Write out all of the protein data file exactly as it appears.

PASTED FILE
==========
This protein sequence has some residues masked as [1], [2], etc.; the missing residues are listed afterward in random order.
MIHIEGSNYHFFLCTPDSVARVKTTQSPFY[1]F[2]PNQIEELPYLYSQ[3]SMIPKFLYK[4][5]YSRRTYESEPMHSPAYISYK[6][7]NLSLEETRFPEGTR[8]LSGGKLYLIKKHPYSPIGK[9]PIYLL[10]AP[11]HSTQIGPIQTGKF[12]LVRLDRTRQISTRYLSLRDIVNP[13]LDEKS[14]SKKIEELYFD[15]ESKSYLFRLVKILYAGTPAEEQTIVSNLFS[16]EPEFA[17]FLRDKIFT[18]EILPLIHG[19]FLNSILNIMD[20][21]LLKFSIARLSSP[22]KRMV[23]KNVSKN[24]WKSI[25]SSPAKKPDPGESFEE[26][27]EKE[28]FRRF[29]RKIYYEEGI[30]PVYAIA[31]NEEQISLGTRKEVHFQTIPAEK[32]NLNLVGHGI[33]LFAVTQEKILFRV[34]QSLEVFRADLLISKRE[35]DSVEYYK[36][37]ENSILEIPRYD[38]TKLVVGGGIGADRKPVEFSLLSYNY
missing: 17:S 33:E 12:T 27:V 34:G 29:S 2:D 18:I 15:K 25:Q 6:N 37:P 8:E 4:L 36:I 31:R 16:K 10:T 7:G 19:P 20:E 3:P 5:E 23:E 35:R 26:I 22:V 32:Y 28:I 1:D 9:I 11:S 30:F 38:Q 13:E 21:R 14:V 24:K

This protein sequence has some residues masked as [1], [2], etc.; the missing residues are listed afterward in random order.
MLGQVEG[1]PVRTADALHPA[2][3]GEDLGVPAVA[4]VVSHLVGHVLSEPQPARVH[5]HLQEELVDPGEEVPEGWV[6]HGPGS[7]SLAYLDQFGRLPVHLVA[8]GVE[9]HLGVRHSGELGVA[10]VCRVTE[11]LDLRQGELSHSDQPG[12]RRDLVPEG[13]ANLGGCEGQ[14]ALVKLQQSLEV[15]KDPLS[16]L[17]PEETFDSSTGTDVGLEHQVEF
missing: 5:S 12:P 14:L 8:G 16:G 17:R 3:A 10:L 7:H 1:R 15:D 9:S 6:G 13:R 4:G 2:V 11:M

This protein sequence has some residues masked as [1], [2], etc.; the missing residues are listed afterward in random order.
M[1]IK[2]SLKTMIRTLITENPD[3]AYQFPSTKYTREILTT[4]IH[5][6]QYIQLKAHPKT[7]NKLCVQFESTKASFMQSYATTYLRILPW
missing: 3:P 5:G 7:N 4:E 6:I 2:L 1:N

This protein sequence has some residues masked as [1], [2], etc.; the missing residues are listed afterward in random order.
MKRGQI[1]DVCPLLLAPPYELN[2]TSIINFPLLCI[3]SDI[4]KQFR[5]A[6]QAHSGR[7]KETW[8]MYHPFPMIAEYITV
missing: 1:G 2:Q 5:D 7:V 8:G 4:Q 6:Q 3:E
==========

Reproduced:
This protein sequence has some residues masked as [1], [2], etc.; the missing residues are listed afterward in random order.
MIHIEGSNYHFFLCTPDSVARVKTTQSPFY[1]F[2]PNQIEELPYLYSQ[3]SMIPKFLYK[4][5]YSRRTYESEPMHSPAYISYK[6][7]NLSLEETRFPEGTR[8]LSGGKLYLIKKHPYSPIGK[9]PIYLL[10]AP[11]HSTQIGPIQTGKF[12]LVRLDRTRQISTRYLSLRDIVNP[13]LDEKS[14]SKKIEELYFD[15]ESKSYLFRLVKILYAGTPAEEQTIVSNLFS[16]EPEFA[17]FLRDKIFT[18]EILPLIHG[19]FLNSILNIMD[20][21]LLKFSIARLSSP[22]KRMV[23]KNVSKN[24]WKSI[25]SSPAKKPDPGESFEE[26][27]EKE[28]FRRF[29]RKIYYEEGI[30]PVYAIA[31]NEEQISLGTRKEVHFQTIPAEK[32]NLNLVGHGI[33]LFAVTQEKILFRV[34]QSLEVFRADLLISKRE[35]DSVEYYK[36][37]ENSILEIPRYD[38]TKLVVGGGIGADRKPVEFSLLSYNY
missing: 17:S 33:E 12:T 27:V 34:G 29:S 2:D 18:I 15:K 25:Q 6:N 37:P 8:E 4:L 36:I 31:R 16:K 10:T 7:G 19:P 20:E 3:P 5:E 23:E 35:R 26:I 22:V 32:Y 28:I 1:D 9:I 11:S 30:F 38:Q 13:E 21:R 14:V 24:K

This protein sequence has some residues masked as [1], [2], etc.; the missing residues are listed afterward in random order.
MLGQVEG[1]PVRTADALHPA[2][3]GEDLGVPAVA[4]VVSHLVGHVLSEPQPARVH[5]HLQEELVDPGEEVPEGWV[6]HGPGS[7]SLAYLDQFGRLPVHLVA[8]GVE[9]HLGVRHSGELGVA[10]VCRVTE[11]LDLRQGELSHSDQPG[12]RRDLVPEG[13]ANLGGCEGQ[14]ALVKLQQSLEV[15]KDPLS[16]L[17]PEETFDSSTGTDVGLEHQVEF
missing: 5:S 12:P 14:L 8:G 16:G 17:R 3:A 10:L 7:H 1:R 15:D 9:S 6:G 13:R 4:G 2:V 11:M

This protein sequence has some residues masked as [1], [2], etc.; the missing residues are listed afterward in random order.
M[1]IK[2]SLKTMIRTLITENPD[3]AYQFPSTKYTREILTT[4]IH[5][6]QYIQLKAHPKT[7]NKLCVQFESTKASFMQSYATTYLRILPW
missing: 3:P 5:G 7:N 4:E 6:I 2:L 1:N

This protein sequence has some residues masked as [1], [2], etc.; the missing residues are listed afterward in random order.
MKRGQI[1]DVCPLLLAPPYELN[2]TSIINFPLLCI[3]SDI[4]KQFR[5]A[6]QAHSGR[7]KETW[8]MYHPFPMIAEYITV
missing: 1:G 2:Q 5:D 7:V 8:G 4:Q 6:Q 3:E